Greed.

How do you perceive it? Greed as in stuffing your face silly with food, or financial greed from the Utility Companies, Banks or private enterprise?
Bus fares rise because fewer people are using the service. Perhaps fewer people are using the service because they can no longer afford the fare. Eventually services are cut, buses no longer cover the same areas or instead of three buses a day, you get three buses a week. Who can work around that?
Most supermarkets do a home delivery service now, and if you spend more than a set amount, delivery is free, so why go shopping on the bus?

Councils introduced an additional charge for the collection of garden waste some years ago, yet the truck still had to go down the same road to empty one such bin when all other households did not partake in the scheme.  Some people are starting to grow their own vegetables again and having a compost heap in their gardens. Incidentally, this charge has doubled in some areas, possibly through reduced demand.
British Gas announced a hike in their electricity prices of some 12½% this year.
Is it no wonder that customers are planning to move their accounts? In some instances though, existing customers may have to pay a penalty fee of up to £80 per supply (so for dual fuel that’s a whopping £160) to leave, which is putting many off and of course what British Gas is relying on. Read the small print dear friends.
We understand that British Gas is the supplier to our new property. Already I am checking out alternatives and can reduce the B.G. estimated usage for a 2-3 bedroom property by over £250 a year. I am a little out of touch with prices, but the example states 3100 kwh of electricity (we were only using 1800 kwh in the cottage which was a much bigger property and thus similar usage will naturally increase our savings) but for gas I have no current comparison and can only go by our costs back in 2007 which was about £400 a year.
I can get a fixed price deal for eighteen months paying much less than the gas company’s, so we will not be taking over the account when we move in.
Like supermarket price increases, people are voting with their feet to find alternatives, and leaving accounts, areas or suppliers in their droves.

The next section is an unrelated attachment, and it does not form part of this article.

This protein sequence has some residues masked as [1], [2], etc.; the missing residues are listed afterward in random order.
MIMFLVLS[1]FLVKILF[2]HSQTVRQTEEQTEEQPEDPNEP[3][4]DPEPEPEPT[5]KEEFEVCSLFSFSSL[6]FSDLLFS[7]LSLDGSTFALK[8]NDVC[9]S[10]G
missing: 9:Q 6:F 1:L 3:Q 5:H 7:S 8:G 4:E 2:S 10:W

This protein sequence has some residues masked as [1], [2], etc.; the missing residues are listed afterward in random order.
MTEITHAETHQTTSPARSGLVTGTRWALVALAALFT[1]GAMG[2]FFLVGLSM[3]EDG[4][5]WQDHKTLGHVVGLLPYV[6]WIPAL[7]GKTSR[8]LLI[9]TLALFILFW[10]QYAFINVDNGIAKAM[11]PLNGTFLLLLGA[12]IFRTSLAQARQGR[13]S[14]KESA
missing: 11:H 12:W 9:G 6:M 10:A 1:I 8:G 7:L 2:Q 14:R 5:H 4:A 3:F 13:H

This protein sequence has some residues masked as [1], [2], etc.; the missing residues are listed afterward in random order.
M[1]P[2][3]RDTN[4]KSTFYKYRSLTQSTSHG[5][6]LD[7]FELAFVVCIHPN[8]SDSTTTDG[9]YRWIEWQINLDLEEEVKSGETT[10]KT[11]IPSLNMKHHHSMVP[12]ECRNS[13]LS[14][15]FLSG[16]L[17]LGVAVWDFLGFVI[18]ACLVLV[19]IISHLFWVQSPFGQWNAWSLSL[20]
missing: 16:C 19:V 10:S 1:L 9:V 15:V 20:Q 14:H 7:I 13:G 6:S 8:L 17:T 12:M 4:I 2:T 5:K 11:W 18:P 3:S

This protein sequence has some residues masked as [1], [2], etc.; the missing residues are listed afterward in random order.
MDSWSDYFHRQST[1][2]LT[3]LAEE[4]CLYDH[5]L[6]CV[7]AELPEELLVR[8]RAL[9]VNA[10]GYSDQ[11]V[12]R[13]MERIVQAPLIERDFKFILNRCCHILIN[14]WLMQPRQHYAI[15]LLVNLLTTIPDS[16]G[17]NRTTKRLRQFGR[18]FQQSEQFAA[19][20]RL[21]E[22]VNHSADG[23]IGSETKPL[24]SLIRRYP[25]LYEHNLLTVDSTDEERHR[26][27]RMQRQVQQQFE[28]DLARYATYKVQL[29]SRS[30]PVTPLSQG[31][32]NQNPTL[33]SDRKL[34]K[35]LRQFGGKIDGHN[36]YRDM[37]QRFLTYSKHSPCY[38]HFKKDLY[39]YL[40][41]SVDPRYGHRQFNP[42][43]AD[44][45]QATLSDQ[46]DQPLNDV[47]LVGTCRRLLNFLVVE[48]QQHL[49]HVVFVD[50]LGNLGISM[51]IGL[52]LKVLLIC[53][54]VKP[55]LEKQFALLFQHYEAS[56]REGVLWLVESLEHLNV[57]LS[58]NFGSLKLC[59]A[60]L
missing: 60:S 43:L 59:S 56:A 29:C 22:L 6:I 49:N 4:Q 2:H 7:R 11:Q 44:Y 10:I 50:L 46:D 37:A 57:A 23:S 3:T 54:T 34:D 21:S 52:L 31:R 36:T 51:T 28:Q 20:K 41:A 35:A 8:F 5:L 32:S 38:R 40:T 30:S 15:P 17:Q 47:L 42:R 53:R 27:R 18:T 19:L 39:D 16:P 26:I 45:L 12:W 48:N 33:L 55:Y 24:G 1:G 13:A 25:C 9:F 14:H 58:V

If you give good service, people usually don’t mind paying a little extra, but charge extortion with nothing in return, and suddenly you are left with very little in the way of clientele and potential new customers will give you a wide berth thanks to comparison web sites and word of mouth. Customer loyalty is fast becoming a thing of the past due to rising prices, inflation, and no wage increases to compensate.
Greed should have an additional definition today :
Financial Suicide to those wishing to make a quick buck without thinking of the knock on effect.

About pensitivity101

I am a retired number cruncher with a vivid imagination and wacky sense of humour which extends to short stories and poetry. I love to cook and am a bit of a dog whisperer as I get on better with them than people sometimes! In November 2020, we lost our beloved Maggie who adopted us as a 7 week old pup in March 2005. We decided to have a photo put on canvas as we had for her predecessor Barney. We now have three pictures of our fur babies on the wall as we found a snapshot of Kizzy, my GSD when Hubby and I first met so had hers done too. On February 24th 2022 we were blessed to find Maya, a 13 week old GSD pup who has made her own place in our hearts. You can follow our training methods, photos and her growth in my blog posts. From 2014 to 2017 'Home' was a 41 foot narrow boat where we made strong friendships both on and off the water. We were close to nature enjoying swan and duck families for neighbours, and it was a fascinating chapter in our lives. We now reside in a small bungalow on the Lincolnshire coast where we have forged new friendships and interests.